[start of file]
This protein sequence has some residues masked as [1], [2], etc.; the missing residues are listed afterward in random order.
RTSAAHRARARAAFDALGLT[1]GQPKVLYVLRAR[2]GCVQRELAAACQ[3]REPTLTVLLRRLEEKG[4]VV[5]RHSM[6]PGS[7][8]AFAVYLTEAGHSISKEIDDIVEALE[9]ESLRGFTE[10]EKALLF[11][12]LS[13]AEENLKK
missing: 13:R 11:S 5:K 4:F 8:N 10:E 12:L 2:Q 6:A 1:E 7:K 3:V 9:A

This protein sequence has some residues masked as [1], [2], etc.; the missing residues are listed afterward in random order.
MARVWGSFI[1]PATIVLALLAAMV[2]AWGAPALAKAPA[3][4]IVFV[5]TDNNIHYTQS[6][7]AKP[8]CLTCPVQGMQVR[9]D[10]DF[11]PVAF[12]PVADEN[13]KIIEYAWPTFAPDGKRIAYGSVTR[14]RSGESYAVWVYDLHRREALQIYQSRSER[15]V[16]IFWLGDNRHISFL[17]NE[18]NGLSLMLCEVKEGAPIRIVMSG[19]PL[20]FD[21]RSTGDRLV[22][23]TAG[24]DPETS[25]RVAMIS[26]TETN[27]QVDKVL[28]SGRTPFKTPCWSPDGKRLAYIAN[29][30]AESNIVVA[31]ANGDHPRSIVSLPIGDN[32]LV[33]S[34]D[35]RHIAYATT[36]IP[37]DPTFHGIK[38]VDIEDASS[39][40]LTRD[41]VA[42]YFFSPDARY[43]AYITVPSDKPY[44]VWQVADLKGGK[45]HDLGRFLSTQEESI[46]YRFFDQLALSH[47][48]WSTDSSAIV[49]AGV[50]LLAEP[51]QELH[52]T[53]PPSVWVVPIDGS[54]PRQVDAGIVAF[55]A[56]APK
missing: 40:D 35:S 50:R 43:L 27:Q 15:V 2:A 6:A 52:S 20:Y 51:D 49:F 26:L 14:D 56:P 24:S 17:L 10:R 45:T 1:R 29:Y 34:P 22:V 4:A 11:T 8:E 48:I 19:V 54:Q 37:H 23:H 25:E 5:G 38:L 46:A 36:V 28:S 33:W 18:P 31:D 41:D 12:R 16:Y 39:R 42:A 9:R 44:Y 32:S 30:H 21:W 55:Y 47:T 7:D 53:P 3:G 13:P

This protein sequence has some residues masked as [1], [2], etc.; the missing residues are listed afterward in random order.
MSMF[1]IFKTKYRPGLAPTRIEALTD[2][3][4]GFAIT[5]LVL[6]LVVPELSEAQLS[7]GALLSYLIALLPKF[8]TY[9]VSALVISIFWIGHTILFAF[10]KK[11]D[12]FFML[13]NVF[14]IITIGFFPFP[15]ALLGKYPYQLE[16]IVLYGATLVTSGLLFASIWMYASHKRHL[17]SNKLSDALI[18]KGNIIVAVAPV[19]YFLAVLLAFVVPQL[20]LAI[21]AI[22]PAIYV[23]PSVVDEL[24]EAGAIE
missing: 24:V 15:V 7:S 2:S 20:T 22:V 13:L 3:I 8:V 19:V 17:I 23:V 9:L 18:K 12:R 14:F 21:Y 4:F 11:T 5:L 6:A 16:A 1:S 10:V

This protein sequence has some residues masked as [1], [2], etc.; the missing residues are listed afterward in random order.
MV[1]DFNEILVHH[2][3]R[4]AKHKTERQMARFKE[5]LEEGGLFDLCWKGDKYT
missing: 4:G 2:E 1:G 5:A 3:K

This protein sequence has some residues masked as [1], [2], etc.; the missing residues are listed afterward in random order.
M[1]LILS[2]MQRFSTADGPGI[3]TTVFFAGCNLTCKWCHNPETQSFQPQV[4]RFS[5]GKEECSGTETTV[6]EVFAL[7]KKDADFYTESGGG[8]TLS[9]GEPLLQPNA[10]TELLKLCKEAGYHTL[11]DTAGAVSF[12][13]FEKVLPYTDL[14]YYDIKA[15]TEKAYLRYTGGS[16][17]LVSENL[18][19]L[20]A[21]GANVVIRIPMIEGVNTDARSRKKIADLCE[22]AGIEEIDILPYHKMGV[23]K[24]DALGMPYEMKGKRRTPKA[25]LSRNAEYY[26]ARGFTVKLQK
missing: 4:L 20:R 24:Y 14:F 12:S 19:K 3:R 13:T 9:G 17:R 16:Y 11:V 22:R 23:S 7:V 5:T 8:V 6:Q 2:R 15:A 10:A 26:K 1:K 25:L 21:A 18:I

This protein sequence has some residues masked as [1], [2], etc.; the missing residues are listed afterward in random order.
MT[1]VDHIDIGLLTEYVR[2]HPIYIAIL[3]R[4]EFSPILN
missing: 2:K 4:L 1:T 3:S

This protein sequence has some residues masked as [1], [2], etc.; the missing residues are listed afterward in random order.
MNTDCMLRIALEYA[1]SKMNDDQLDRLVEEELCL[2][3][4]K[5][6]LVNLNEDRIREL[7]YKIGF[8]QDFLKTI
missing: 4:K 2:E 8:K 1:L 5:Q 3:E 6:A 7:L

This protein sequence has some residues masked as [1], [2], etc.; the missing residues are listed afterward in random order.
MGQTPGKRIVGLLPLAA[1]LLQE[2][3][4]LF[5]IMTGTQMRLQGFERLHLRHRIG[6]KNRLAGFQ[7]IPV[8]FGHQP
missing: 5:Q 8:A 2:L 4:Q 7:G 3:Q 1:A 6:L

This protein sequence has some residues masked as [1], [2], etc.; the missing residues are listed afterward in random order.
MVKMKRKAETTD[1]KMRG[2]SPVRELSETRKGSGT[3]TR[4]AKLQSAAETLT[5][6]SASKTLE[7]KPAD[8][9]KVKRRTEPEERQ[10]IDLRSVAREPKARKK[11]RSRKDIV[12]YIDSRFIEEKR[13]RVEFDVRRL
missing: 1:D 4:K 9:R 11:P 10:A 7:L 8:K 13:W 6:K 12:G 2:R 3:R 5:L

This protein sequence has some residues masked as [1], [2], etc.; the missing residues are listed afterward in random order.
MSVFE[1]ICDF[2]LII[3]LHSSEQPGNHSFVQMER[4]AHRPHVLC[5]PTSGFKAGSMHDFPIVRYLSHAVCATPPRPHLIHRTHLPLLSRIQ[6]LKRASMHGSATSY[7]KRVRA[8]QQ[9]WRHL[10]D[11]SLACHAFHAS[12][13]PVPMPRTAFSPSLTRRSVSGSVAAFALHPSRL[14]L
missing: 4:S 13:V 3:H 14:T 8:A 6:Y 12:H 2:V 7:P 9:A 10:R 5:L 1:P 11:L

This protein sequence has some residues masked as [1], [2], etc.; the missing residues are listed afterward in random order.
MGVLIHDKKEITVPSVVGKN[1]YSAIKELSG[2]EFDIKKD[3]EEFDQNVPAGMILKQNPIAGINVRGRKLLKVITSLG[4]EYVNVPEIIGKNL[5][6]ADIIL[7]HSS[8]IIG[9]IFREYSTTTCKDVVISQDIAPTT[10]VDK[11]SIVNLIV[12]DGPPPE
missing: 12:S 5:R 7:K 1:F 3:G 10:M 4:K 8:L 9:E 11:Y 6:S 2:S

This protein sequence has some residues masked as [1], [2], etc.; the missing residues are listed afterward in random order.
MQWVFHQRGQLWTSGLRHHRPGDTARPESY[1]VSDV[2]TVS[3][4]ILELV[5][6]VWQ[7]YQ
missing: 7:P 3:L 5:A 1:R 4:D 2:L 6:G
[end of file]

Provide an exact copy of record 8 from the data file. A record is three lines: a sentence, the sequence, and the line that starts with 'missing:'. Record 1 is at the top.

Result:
This protein sequence has some residues masked as [1], [2], etc.; the missing residues are listed afterward in random order.
MGQTPGKRIVGLLPLAA[1]LLQE[2][3][4]LF[5]IMTGTQMRLQGFERLHLRHRIG[6]KNRLAGFQ[7]IPV[8]FGHQP
missing: 5:Q 8:A 2:L 4:Q 7:G 3:Q 1:A 6:L